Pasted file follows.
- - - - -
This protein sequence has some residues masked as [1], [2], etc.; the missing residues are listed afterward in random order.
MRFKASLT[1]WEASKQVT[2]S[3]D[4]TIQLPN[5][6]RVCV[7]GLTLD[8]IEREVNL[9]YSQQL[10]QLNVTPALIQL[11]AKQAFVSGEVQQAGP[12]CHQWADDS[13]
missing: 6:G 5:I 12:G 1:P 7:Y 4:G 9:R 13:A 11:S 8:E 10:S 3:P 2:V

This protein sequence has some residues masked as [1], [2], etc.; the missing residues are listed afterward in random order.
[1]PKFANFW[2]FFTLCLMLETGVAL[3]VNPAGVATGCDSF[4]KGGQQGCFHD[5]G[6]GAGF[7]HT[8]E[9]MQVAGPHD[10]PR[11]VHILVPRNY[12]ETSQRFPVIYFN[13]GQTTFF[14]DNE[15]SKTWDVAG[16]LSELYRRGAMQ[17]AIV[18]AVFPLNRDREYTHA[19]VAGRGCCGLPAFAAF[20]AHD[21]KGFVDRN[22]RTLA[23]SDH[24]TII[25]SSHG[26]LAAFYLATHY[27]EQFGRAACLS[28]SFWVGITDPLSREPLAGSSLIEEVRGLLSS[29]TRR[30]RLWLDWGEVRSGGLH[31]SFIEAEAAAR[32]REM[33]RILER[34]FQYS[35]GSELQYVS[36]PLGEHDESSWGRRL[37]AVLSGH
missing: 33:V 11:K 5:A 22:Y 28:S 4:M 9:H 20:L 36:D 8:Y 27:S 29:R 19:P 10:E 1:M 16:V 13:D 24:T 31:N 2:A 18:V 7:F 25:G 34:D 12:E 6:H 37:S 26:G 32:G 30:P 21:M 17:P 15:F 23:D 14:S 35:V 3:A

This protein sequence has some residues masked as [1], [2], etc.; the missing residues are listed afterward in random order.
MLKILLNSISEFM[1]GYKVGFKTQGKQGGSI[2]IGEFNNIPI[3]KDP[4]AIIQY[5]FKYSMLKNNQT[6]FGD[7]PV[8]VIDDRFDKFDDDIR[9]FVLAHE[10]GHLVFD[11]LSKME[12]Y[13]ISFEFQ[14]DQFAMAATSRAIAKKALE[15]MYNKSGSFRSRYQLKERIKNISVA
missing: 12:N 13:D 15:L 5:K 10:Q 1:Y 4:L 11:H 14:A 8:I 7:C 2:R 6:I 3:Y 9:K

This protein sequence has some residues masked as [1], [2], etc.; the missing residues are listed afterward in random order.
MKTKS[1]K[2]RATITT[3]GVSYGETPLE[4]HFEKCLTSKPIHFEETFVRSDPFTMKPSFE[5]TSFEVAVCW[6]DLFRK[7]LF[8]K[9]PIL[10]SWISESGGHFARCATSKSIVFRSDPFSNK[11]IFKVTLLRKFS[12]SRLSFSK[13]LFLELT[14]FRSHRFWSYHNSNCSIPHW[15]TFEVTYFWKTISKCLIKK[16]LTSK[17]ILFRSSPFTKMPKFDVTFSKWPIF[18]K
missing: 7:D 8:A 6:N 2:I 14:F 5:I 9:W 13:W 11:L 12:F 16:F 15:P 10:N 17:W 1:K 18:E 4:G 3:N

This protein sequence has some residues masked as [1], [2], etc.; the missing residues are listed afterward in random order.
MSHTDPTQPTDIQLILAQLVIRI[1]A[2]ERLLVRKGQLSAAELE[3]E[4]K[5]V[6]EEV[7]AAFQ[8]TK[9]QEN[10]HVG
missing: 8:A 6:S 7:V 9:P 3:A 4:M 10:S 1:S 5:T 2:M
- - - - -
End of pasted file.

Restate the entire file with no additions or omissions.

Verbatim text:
This protein sequence has some residues masked as [1], [2], etc.; the missing residues are listed afterward in random order.
MRFKASLT[1]WEASKQVT[2]S[3]D[4]TIQLPN[5][6]RVCV[7]GLTLD[8]IEREVNL[9]YSQQL[10]QLNVTPALIQL[11]AKQAFVSGEVQQAGP[12]CHQWADDS[13]
missing: 6:G 5:I 12:G 1:P 7:Y 4:G 9:R 13:A 11:S 8:E 10:S 3:P 2:V

This protein sequence has some residues masked as [1], [2], etc.; the missing residues are listed afterward in random order.
[1]PKFANFW[2]FFTLCLMLETGVAL[3]VNPAGVATGCDSF[4]KGGQQGCFHD[5]G[6]GAGF[7]HT[8]E[9]MQVAGPHD[10]PR[11]VHILVPRNY[12]ETSQRFPVIYFN[13]GQTTFF[14]DNE[15]SKTWDVAG[16]LSELYRRGAMQ[17]AIV[18]AVFPLNRDREYTHA[19]VAGRGCCGLPAFAAF[20]AHD[21]KGFVDRN[22]RTLA[23]SDH[24]TII[25]SSHG[26]LAAFYLATHY[27]EQFGRAACLS[28]SFWVGITDPLSREPLAGSSLIEEVRGLLSS[29]TRR[30]RLWLDWGEVRSGGLH[31]SFIEAEAAAR[32]REM[33]RILER[34]FQYS[35]GSELQYVS[36]PLGEHDESSWGRRL[37]AVLSGH
missing: 33:V 11:K 5:A 22:Y 28:S 4:M 9:H 20:L 36:D 8:Y 27:S 29:R 19:P 10:E 1:M 16:V 13:D 24:T 31:N 2:A 18:V 7:F 25:G 34:D 12:E 6:H 37:S 26:G 32:G 30:P 21:M 17:P 15:F 23:D 14:S 35:V 3:A

This protein sequence has some residues masked as [1], [2], etc.; the missing residues are listed afterward in random order.
MLKILLNSISEFM[1]GYKVGFKTQGKQGGSI[2]IGEFNNIPI[3]KDP[4]AIIQY[5]FKYSMLKNNQT[6]FGD[7]PV[8]VIDDRFDKFDDDIR[9]FVLAHE[10]GHLVFD[11]LSKME[12]Y[13]ISFEFQ[14]DQFAMAATSRAIAKKALE[15]MYNKSGSFRSRYQLKERIKNISVA
missing: 12:N 13:D 15:L 5:K 10:Q 1:Y 4:L 11:H 14:A 8:I 7:C 2:R 6:I 3:Y 9:K

This protein sequence has some residues masked as [1], [2], etc.; the missing residues are listed afterward in random order.
MKTKS[1]K[2]RATITT[3]GVSYGETPLE[4]HFEKCLTSKPIHFEETFVRSDPFTMKPSFE[5]TSFEVAVCW[6]DLFRK[7]LF[8]K[9]PIL[10]SWISESGGHFARCATSKSIVFRSDPFSNK[11]IFKVTLLRKFS[12]SRLSFSK[13]LFLELT[14]FRSHRFWSYHNSNCSIPHW[15]TFEVTYFWKTISKCLIKK[16]LTSK[17]ILFRSSPFTKMPKFDVTFSKWPIF[18]K
missing: 7:D 8:A 6:N 2:I 14:F 5:I 9:W 13:W 11:L 12:F 16:F 15:P 10:N 17:W 1:K 18:E 4:G 3:N

This protein sequence has some residues masked as [1], [2], etc.; the missing residues are listed afterward in random order.
MSHTDPTQPTDIQLILAQLVIRI[1]A[2]ERLLVRKGQLSAAELE[3]E[4]K[5]V[6]EEV[7]AAFQ[8]TK[9]QEN[10]HVG
missing: 8:A 6:S 7:V 9:P 3:A 4:M 10:S 1:S 5:T 2:M